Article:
Friday Shabbat Special: Newly Engaged? Planning an Interfaith Wedding?
Today’s Advice is just for you!
You’ve done (almost) everything your Mom taught you and now you’ve grown into the “nice Jewish adult.” In fact, you have become such an object of affection that you’re engaged to someone that everyone loves! Congratulations!
So what if the love of your life isn’t Jewish? A Jewish wedding (or parts of one) can still be in your future.
Prepare yourself for the tricky part: managing to keep your fiance and your exuberantly Jewish parents (AKA future in-laws) all hunky-dory happy?
Here are five simple ways to incorporate some Jewish traditions into your Modern Jewish/Interfaith Wedding that are uncomplicated and fun for the whole family!
Find an interfaith Ketubah! There are Ketubot written in English with no mention of God or religious beliefs. But, every couple should agree to love, commitment and laughter; it’s good for the soul!
Have both your parents walk you down the aisle. Every Jewish mother dreams of the day she’ll walk her son or daughter down the aisle. Don’t deprive her of this proud moment! Plus, your soon to be in-laws will no doubt find it charming, thereby giving you some serious brownie points!
Have a chuppah! The chuppah represents your new home and forms a beautiful, striking central space for the wedding ceremony. Also, designing a chuppah with your fiance will be a special way for you both to create something symbolic and beautiful together. Just add it in to the floral budget and enjoy the experience.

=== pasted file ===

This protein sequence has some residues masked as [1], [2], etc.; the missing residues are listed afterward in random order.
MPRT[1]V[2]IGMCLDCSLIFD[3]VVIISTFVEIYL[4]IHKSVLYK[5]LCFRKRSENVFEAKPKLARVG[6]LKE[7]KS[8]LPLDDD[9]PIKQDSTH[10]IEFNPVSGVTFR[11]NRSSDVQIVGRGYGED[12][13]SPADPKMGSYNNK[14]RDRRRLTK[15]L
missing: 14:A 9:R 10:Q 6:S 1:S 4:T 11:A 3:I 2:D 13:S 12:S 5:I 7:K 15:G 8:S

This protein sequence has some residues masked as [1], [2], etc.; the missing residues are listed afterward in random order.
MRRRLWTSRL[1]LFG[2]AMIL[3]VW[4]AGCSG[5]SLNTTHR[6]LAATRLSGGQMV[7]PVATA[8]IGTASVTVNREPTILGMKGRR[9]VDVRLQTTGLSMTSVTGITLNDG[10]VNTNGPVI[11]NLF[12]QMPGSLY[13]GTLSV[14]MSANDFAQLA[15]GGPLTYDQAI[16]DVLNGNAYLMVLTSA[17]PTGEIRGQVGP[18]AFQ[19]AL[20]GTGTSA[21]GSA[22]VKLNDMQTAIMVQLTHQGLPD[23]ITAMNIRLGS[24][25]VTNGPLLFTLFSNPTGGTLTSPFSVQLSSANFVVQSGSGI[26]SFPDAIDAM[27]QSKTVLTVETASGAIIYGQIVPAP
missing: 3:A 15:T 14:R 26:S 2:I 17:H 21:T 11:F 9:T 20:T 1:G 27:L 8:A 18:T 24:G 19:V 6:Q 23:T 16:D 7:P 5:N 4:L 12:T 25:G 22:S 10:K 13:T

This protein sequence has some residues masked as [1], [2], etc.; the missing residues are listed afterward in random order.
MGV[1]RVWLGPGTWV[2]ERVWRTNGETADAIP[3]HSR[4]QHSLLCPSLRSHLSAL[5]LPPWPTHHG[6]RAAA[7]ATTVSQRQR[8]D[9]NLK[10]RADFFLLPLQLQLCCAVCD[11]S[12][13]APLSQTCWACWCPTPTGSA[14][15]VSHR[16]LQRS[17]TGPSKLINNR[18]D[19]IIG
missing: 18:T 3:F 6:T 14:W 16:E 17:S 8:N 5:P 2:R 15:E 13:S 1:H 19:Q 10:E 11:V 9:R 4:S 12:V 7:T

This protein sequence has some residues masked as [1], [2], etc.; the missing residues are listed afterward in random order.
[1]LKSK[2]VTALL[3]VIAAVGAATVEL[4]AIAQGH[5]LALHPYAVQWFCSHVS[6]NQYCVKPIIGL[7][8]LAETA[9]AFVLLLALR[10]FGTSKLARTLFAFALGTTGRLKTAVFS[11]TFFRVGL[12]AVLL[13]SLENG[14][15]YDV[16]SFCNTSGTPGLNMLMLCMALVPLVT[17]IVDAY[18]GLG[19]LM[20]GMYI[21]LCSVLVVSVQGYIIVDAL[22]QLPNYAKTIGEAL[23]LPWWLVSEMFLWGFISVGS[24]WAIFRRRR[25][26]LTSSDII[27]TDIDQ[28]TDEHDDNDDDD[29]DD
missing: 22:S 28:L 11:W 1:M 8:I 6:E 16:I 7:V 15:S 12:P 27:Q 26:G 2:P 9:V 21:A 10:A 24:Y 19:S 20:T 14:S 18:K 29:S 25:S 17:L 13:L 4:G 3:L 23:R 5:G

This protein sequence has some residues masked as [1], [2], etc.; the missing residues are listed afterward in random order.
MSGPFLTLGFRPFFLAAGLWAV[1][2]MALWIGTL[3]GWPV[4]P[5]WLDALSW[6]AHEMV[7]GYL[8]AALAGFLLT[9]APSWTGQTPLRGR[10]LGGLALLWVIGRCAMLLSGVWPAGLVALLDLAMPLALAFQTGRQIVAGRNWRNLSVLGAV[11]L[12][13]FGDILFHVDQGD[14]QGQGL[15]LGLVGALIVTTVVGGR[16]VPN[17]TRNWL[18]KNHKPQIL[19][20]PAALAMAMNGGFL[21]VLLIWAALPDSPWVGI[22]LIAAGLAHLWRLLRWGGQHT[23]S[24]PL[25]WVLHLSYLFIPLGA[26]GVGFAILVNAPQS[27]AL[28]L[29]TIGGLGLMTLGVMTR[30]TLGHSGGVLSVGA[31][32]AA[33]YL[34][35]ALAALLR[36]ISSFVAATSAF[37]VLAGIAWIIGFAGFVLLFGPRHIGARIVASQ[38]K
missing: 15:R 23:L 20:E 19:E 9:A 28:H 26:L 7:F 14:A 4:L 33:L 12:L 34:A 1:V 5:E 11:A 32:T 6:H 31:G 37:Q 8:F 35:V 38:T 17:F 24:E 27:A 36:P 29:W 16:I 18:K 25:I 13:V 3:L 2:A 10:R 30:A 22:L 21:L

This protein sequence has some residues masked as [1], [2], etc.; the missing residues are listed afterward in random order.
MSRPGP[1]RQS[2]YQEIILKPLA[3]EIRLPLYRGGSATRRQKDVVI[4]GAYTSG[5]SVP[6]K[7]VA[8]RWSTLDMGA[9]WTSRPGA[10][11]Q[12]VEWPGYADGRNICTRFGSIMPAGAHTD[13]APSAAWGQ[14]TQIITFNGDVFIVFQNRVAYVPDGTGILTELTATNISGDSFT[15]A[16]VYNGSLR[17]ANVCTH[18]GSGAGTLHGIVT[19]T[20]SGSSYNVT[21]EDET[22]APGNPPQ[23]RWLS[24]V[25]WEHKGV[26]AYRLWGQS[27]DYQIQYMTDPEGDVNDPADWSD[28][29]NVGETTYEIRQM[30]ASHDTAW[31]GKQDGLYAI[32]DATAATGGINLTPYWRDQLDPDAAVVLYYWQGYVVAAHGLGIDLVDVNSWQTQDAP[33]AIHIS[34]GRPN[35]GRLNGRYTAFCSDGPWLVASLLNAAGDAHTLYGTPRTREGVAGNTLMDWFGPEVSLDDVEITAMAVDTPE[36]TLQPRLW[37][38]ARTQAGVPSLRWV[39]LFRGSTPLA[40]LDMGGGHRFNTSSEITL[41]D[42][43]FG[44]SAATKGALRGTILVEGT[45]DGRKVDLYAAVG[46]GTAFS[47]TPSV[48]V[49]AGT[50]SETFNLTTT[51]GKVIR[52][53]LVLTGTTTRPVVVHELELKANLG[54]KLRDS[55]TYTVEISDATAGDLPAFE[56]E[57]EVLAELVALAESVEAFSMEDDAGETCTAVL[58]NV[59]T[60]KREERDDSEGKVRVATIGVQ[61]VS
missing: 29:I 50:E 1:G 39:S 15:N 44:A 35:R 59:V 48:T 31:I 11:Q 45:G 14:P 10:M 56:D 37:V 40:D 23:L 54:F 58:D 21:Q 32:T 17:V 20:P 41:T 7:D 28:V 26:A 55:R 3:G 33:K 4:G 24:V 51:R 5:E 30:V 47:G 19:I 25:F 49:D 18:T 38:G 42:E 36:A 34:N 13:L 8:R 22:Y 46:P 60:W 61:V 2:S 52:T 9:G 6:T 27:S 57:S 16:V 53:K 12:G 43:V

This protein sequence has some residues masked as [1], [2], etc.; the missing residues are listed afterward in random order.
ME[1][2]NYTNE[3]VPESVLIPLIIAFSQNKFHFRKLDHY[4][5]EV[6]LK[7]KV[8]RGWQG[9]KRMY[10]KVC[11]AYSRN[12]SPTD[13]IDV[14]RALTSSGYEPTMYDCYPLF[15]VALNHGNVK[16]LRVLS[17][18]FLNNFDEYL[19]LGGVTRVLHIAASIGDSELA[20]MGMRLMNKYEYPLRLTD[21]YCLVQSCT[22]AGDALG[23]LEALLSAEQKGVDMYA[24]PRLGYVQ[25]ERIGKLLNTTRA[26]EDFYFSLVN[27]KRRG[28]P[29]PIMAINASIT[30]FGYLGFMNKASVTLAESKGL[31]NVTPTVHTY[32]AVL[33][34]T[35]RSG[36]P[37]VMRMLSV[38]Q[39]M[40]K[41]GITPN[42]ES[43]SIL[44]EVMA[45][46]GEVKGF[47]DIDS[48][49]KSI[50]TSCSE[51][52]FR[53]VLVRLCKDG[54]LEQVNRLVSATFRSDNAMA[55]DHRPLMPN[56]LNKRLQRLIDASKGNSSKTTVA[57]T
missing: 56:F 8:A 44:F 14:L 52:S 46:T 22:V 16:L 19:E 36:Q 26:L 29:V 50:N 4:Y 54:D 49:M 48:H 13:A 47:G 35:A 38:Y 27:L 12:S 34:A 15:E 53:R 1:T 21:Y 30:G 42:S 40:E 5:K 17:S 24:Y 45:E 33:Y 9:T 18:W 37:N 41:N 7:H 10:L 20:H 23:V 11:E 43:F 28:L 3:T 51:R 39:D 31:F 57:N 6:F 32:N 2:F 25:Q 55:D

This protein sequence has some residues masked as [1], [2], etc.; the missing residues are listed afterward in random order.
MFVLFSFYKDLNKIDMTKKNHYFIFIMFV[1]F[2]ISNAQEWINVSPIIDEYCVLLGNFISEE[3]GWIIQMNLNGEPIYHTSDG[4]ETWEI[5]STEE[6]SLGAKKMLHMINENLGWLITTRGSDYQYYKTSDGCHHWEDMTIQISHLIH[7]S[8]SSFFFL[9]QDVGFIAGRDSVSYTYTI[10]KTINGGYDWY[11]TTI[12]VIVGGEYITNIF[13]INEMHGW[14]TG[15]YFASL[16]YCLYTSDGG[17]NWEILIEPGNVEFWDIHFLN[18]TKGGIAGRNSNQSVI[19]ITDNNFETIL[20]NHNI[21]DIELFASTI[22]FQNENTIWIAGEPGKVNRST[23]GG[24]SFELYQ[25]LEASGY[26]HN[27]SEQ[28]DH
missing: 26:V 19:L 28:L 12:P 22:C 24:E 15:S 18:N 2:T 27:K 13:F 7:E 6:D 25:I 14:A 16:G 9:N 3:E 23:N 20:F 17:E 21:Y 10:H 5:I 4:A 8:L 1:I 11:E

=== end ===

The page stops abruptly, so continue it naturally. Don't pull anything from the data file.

Step on the glass! Since, Jews can’t even agree on why we break a glass at a Jewish wedding there’s really no reason not to include the tradition. It’s fun! Everyone shouts Mazel Tov and claps. Who doesn’t want a standing ovation at the wedding?
Do the Hora at the wedding reception. Since there’s no religious significance—consider the Hora just a fabulous dance. The Hora is a fun way to get everyone off their feet and onto the dance floor. Feeling really brave? Include the part of the dance where your parents are lifted high above their friends and family in chairs! A word of advice: make sure to find out in advance if all the parents want to join in the hair-raising fun!
One last little idea just for fun: participate in Yihud.
Immediately following the ceremony, spend 15 minutes in private room with your wife! The tradition (meaning seclusion) will be the only time the two of you will spend alone the entire evening! So take advantage of it—trust me; you will both thank me later for including this sweet Jewish tradition into your special day!
How do you plan to ‘mix-it-up’ on your wedding day? Have you and your bride-to-be discussed ways to share your interfaith celebration in a meaningful way that respects both belief systems?